| Lost password
137 users onlineYou are not loggend in.  Login
NA Dr. in CA
 1 2
 1 2
09/08/05 02:02
John

not registered

09/08/05 02:02
John

not registered

France

14,861 hospitalizations for Dupuytren's surgeries (fasciectomies) in 2001. How many got NA in France that year?

J Hand Surg [Br]. 2005 Oct;30(5):484-7.

Dupuytren's Disease in France - 1831 to 2001 - from Description to Economic Burden.

Maravic M, Landais P.
From the Hopital Necker Enfants Malades (APHP), Service de Biostatistique et Informatique Medicale, Paris Cedex, France.

We recorded all elective admissions for Dupuytren's disease from the French National Hospital Database. We used the data from first hospitalizations to calculate the 2001 hospitalization rates for this condition and determine geographical differences between different regions of France. We also calculated the hospital costs of treating admissions with this disease. Fourteen thousand eight hundred and sixty hospitalizations for Dupuytren's disease were reported in France in 2001, of which 93% were for a first treatment. The disease was mostly present in men and was mostly managed by surgical fasciectomy. Most operations were carried out in private hospitals, with a mean stay of 2 days. Geographical differences were found in men only. The total hospital cost for all elective admissions was 14, 179, 998 Euros, indicating the considerable financial burden to the State of treating this condition.

PMID: 15993524 [PubMed - in process]

09/08/05 02:00
Randy H.

not registered

09/08/05 02:00
Randy H.

not registered

Stranger than Fiction

"considerable financial burden to the State"

This is like someone repeatedly smashing their head into a cement wall, not knowing quite how to stop. Sometimes reports like this verge on the Surreal. Perhaps a Twilight Zone episode.

09/10/05 02:23
Hammer head

not registered

09/10/05 02:23
Hammer head

not registered

NA

Randy said: "When a general practitioner sees a Dups case, he ships the patient off to his favorite CHS." This has been correct in my case. My general practitioner has shown interest in NA after he saw the results of Dr. Eaton's work on my pinky. At his request, I sent him the list of NA practitioners that I posted in this forum. Perhaps it is the general practitioners we need to convince. They are much more receptive. They could refer NA cases to the nearest NA practitioner. In my case that would be Dr. Denkler.

09/12/05 02:29
Randy H.

not registered

09/12/05 02:29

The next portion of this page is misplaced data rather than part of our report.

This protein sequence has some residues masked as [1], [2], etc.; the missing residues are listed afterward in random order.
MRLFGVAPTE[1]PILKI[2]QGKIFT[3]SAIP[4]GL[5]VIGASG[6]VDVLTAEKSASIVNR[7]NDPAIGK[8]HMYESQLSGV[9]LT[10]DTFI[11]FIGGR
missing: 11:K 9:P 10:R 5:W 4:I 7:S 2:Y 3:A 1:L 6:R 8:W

Randy H.

not registered

Too Good to be True

I tend to agree Hammer. My GP was *amazed* at Eaton's work. "Who did this!!!" he nearly shouted when I showed him my Eatonized hand. "I'd *love* to have an alternative to the traditional surgery available to me." He added.

I shot him Eaton's web site. Who knows what he will do.

What I learned from the encounter was that if most GPs are like mine, the'll jump at a way to help their patients avoid OS. But like we have seen again and again, *seeing* is believing when it come to NA or anything that challenges a time honored tradition. It was my GP's visual experience of *seeing* my actual hand, before and after, that turned his head.

You'd think this would have the same effect on a CHS, but it doesn't appear to. I guess they just too highly trained and educated. :-) Again, Twilight Zone. Or maybe the assumption is that NA is just too good to be true. Got to be a catch. (Well there is, and that's higher recurrence rate)

Though the approach of recruiting GPs is certainly helpful, the real killer in my mind is Eaton's 2006 presentation to the society of CHS.

09/12/05 02:19
jim h

not registered

09/12/05 02:19
jim h

not registered

Who Stands to Gain from NA $$$$$

All MDs - GPs and surgeons - are increasingly just employees of clinics, HMOs and other corporate entities where they're told to refer patients to other "network providers" whenever possible. Add a little profit-sharing and other incentives to the mix and you have a nicely self-perpetuating system for confining patients to the options your company can currently provide.

When I talked to my GP about DC he just automatically gave me the name of the hand surgeon in their network and assumed that would be my next stop.

These guys may all think they're doing the right thing in some sense but it's a system that's highly resistant to change from below. And seen from the top, why jump at the chance to replace an expensive procedure with a cheap one?


Combining the GPs and the surgeons in one business creates one big conveyor belt to surgery. That's part of the reason so many unnecessary surgeries are done in this country.



09/12/05 02:30
Randy H.

not registered

09/12/05 02:30
Randy H.

not registered

Who Stands to Gain from NA $$$$$

Your points are well taken. "Top Down" is the most effective approach. That's why Eaton's involvement is so *incredibly* significant.

As far as profit, I've pointed out a number of times that the $$$/hr for NA at $700 a pop for a 30-45 minute in-office procedure is comparable to OS. Yes, supply/demand could eventually have downward pressure on that, but doctors do seen to get away with what would otherwise be considered "price fixing". I think the Rate has been set.

Who really stands to gain from NA are the insurance companies and the HMOs like Kiser where insurance and provider are one and the same. I'd love to see them on board. The PPOs like Blue Cross would wake up a lot faster and insist that OS will only be paid for *after* NA had proven unsuccessful in any particular case. Yep, I know I'm dreaming, but they could have saved a *bundle* on me if they only knew.

 1 2
 1 2
insurance   hospitalization   Biostatistique   practitioner   hospitalizations   fasciectomy   self-perpetuating   practitioners   fasciectomies   presentation   patients   eventually   considerable   admissions   professionals   profit-sharing   automatically   procedure   geographical   Informatique